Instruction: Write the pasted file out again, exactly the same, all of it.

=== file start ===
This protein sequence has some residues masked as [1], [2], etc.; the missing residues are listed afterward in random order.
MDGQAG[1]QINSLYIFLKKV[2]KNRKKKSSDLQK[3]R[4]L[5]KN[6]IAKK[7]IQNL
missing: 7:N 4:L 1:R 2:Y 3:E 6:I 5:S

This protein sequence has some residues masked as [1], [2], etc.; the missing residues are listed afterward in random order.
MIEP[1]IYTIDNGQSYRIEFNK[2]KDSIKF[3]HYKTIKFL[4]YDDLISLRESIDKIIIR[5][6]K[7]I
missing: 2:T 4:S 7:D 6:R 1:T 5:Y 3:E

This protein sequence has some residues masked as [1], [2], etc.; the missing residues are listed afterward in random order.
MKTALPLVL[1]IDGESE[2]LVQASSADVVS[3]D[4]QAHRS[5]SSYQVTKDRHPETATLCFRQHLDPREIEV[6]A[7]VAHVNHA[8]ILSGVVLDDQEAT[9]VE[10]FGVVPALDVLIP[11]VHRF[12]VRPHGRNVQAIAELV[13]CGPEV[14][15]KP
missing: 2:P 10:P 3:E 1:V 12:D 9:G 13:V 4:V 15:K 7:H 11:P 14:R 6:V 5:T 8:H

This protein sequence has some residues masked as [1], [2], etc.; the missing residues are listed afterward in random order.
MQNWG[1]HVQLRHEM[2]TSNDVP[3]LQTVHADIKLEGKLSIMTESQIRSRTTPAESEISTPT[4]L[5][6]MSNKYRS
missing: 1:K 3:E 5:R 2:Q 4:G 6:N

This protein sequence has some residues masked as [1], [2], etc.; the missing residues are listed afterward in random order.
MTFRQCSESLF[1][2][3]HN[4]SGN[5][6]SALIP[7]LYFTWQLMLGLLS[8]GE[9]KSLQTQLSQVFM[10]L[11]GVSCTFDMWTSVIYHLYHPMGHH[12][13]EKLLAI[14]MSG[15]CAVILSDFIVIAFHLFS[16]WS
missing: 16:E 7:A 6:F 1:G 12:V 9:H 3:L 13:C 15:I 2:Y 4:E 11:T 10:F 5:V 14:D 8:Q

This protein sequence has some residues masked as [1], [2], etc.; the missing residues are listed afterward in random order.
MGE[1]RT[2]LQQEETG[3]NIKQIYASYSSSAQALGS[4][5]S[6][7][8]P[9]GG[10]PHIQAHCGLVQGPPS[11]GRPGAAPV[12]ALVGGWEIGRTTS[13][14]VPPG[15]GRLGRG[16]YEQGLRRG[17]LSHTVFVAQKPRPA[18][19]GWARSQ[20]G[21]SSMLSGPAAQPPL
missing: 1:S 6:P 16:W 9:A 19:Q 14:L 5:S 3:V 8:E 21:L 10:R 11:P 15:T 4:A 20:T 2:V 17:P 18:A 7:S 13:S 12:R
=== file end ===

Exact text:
This protein sequence has some residues masked as [1], [2], etc.; the missing residues are listed afterward in random order.
MDGQAG[1]QINSLYIFLKKV[2]KNRKKKSSDLQK[3]R[4]L[5]KN[6]IAKK[7]IQNL
missing: 7:N 4:L 1:R 2:Y 3:E 6:I 5:S

This protein sequence has some residues masked as [1], [2], etc.; the missing residues are listed afterward in random order.
MIEP[1]IYTIDNGQSYRIEFNK[2]KDSIKF[3]HYKTIKFL[4]YDDLISLRESIDKIIIR[5][6]K[7]I
missing: 2:T 4:S 7:D 6:R 1:T 5:Y 3:E

This protein sequence has some residues masked as [1], [2], etc.; the missing residues are listed afterward in random order.
MKTALPLVL[1]IDGESE[2]LVQASSADVVS[3]D[4]QAHRS[5]SSYQVTKDRHPETATLCFRQHLDPREIEV[6]A[7]VAHVNHA[8]ILSGVVLDDQEAT[9]VE[10]FGVVPALDVLIP[11]VHRF[12]VRPHGRNVQAIAELV[13]CGPEV[14][15]KP
missing: 2:P 10:P 3:E 1:V 12:D 9:G 13:V 4:V 15:K 7:H 11:P 14:R 6:V 5:T 8:H

This protein sequence has some residues masked as [1], [2], etc.; the missing residues are listed afterward in random order.
MQNWG[1]HVQLRHEM[2]TSNDVP[3]LQTVHADIKLEGKLSIMTESQIRSRTTPAESEISTPT[4]L[5][6]MSNKYRS
missing: 1:K 3:E 5:R 2:Q 4:G 6:N

This protein sequence has some residues masked as [1], [2], etc.; the missing residues are listed afterward in random order.
MTFRQCSESLF[1][2][3]HN[4]SGN[5][6]SALIP[7]LYFTWQLMLGLLS[8]GE[9]KSLQTQLSQVFM[10]L[11]GVSCTFDMWTSVIYHLYHPMGHH[12][13]EKLLAI[14]MSG[15]CAVILSDFIVIAFHLFS[16]WS
missing: 16:E 7:A 6:F 1:G 12:V 9:H 3:L 13:C 15:I 2:Y 4:E 11:T 10:F 5:V 14:D 8:Q

This protein sequence has some residues masked as [1], [2], etc.; the missing residues are listed afterward in random order.
MGE[1]RT[2]LQQEETG[3]NIKQIYASYSSSAQALGS[4][5]S[6][7][8]P[9]GG[10]PHIQAHCGLVQGPPS[11]GRPGAAPV[12]ALVGGWEIGRTTS[13][14]VPPG[15]GRLGRG[16]YEQGLRRG[17]LSHTVFVAQKPRPA[18][19]GWARSQ[20]G[21]SSMLSGPAAQPPL
missing: 1:S 6:P 16:W 9:A 19:Q 14:L 5:S 3:V 8:E 21:L 10:R 11:P 15:T 4:A 20:T 2:V 17:P 18:A 7:S 13:S 12:R